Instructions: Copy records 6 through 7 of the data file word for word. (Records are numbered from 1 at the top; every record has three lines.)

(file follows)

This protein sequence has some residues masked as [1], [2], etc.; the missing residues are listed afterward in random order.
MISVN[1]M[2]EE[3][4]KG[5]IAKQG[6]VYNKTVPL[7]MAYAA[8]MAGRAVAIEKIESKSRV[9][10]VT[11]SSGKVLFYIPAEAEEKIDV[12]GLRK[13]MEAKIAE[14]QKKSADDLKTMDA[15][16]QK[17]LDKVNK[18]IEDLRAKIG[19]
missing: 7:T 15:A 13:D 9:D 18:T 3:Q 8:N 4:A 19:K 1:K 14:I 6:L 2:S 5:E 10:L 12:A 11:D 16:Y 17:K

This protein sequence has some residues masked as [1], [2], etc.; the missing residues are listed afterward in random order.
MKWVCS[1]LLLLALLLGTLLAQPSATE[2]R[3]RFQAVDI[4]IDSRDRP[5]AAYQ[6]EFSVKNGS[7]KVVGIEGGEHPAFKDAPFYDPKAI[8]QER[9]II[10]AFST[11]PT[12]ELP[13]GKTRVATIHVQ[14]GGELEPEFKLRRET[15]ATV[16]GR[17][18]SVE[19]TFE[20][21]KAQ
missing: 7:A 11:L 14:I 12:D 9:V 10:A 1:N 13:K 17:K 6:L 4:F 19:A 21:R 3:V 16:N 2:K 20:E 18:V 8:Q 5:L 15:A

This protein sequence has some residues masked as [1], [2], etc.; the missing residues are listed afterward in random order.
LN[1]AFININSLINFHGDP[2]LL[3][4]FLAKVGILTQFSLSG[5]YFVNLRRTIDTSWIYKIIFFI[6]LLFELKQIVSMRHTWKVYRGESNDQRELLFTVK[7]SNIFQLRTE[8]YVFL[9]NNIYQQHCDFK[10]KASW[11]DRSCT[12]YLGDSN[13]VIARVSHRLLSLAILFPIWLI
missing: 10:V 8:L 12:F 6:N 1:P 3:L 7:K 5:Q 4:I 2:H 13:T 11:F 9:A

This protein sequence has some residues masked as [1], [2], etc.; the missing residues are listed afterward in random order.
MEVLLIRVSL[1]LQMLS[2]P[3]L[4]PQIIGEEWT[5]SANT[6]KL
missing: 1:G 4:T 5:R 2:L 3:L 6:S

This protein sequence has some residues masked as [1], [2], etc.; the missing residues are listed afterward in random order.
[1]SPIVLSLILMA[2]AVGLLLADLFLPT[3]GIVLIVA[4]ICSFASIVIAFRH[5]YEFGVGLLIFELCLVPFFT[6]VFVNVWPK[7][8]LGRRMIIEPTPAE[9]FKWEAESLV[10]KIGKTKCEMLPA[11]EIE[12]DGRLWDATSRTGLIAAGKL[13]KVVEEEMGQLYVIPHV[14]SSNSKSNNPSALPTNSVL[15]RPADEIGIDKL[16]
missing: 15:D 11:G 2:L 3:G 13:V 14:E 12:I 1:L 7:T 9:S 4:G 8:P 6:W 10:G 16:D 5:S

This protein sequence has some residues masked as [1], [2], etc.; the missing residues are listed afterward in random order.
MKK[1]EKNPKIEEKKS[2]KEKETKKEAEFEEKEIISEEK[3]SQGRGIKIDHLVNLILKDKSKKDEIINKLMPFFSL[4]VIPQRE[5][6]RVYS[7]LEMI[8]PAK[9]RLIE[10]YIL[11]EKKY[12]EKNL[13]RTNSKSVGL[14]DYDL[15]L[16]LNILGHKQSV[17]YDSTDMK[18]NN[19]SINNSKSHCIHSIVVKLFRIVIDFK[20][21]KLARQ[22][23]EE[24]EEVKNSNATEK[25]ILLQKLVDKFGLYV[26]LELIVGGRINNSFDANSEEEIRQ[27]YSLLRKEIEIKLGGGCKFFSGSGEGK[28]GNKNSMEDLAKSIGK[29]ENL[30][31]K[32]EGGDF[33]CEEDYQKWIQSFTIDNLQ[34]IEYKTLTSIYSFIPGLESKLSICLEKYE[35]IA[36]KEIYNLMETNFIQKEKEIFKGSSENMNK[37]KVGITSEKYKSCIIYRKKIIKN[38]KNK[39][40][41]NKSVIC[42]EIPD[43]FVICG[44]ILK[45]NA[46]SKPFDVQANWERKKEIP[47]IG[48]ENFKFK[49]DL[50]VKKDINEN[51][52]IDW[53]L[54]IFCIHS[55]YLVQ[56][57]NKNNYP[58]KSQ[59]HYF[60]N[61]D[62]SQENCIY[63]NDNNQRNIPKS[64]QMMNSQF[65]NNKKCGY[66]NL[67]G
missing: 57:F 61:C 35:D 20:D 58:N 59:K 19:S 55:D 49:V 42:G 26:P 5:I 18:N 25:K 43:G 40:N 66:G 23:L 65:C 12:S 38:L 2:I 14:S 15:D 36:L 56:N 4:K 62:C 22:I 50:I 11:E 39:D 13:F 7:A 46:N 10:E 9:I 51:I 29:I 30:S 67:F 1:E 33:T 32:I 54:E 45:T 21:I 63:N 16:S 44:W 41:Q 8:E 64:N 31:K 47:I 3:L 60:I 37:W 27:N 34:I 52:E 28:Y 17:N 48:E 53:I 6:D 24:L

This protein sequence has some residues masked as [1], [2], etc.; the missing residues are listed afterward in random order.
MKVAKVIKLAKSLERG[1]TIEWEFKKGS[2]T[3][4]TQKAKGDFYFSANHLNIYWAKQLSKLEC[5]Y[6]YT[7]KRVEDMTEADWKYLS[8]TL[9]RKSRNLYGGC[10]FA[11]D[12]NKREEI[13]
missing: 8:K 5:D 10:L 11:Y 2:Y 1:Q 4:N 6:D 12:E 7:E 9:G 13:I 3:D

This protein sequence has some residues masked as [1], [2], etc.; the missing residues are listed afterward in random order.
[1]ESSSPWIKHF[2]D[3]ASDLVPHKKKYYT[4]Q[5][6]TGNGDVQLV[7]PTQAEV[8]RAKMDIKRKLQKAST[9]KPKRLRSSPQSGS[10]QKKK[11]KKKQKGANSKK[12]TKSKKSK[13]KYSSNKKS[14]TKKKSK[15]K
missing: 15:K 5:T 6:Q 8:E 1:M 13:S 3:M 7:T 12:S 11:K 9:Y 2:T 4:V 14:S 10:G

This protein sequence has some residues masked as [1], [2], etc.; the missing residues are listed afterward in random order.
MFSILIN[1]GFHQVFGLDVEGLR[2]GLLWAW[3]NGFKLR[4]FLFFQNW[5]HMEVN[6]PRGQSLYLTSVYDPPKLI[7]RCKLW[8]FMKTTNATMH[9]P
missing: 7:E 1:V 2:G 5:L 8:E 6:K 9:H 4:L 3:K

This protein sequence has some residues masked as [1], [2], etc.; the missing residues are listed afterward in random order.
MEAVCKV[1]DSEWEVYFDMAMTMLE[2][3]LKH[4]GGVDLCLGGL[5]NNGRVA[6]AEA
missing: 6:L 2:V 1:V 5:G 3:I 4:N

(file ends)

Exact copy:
This protein sequence has some residues masked as [1], [2], etc.; the missing residues are listed afterward in random order.
MKK[1]EKNPKIEEKKS[2]KEKETKKEAEFEEKEIISEEK[3]SQGRGIKIDHLVNLILKDKSKKDEIINKLMPFFSL[4]VIPQRE[5][6]RVYS[7]LEMI[8]PAK[9]RLIE[10]YIL[11]EKKY[12]EKNL[13]RTNSKSVGL[14]DYDL[15]L[16]LNILGHKQSV[17]YDSTDMK[18]NN[19]SINNSKSHCIHSIVVKLFRIVIDFK[20][21]KLARQ[22][23]EE[24]EEVKNSNATEK[25]ILLQKLVDKFGLYV[26]LELIVGGRINNSFDANSEEEIRQ[27]YSLLRKEIEIKLGGGCKFFSGSGEGK[28]GNKNSMEDLAKSIGK[29]ENL[30][31]K[32]EGGDF[33]CEEDYQKWIQSFTIDNLQ[34]IEYKTLTSIYSFIPGLESKLSICLEKYE[35]IA[36]KEIYNLMETNFIQKEKEIFKGSSENMNK[37]KVGITSEKYKSCIIYRKKIIKN[38]KNK[39][40][41]NKSVIC[42]EIPD[43]FVICG[44]ILK[45]NA[46]SKPFDVQANWERKKEIP[47]IG[48]ENFKFK[49]DL[50]VKKDINEN[51][52]IDW[53]L[54]IFCIHS[55]YLVQ[56][57]NKNNYP[58]KSQ[59]HYF[60]N[61]D[62]SQENCIY[63]NDNNQRNIPKS[64]QMMNSQF[65]NNKKCGY[66]NL[67]G
missing: 57:F 61:C 35:D 20:D 58:N 59:K 19:S 55:D 49:V 42:G 26:P 5:I 18:N 25:K 43:G 40:N 66:G 23:L 65:C 12:S 38:L 2:I 14:S 15:D 36:L 56:N 4:K 62:C 22:I 50:I 11:E 39:D 13:F 7:A 46:N 10:E 9:I 51:I 29:I 30:S 67:F 1:E 33:T 32:I 54:E 45:T 21:I 63:N 16:S 44:W 41:Q 8:E 64:N 31:K 47:I 3:L 60:I 37:W 27:N 34:I 52:E 28:Y 17:N 48:E 53:I 6:D 24:L

This protein sequence has some residues masked as [1], [2], etc.; the missing residues are listed afterward in random order.
MKVAKVIKLAKSLERG[1]TIEWEFKKGS[2]T[3][4]TQKAKGDFYFSANHLNIYWAKQLSKLEC[5]Y[6]YT[7]KRVEDMTEADWKYLS[8]TL[9]RKSRNLYGGC[10]FA[11]D[12]NKREEI[13]
missing: 8:K 5:D 10:L 11:Y 2:Y 1:Q 4:N 6:D 12:E 7:E 9:G 13:I 3:D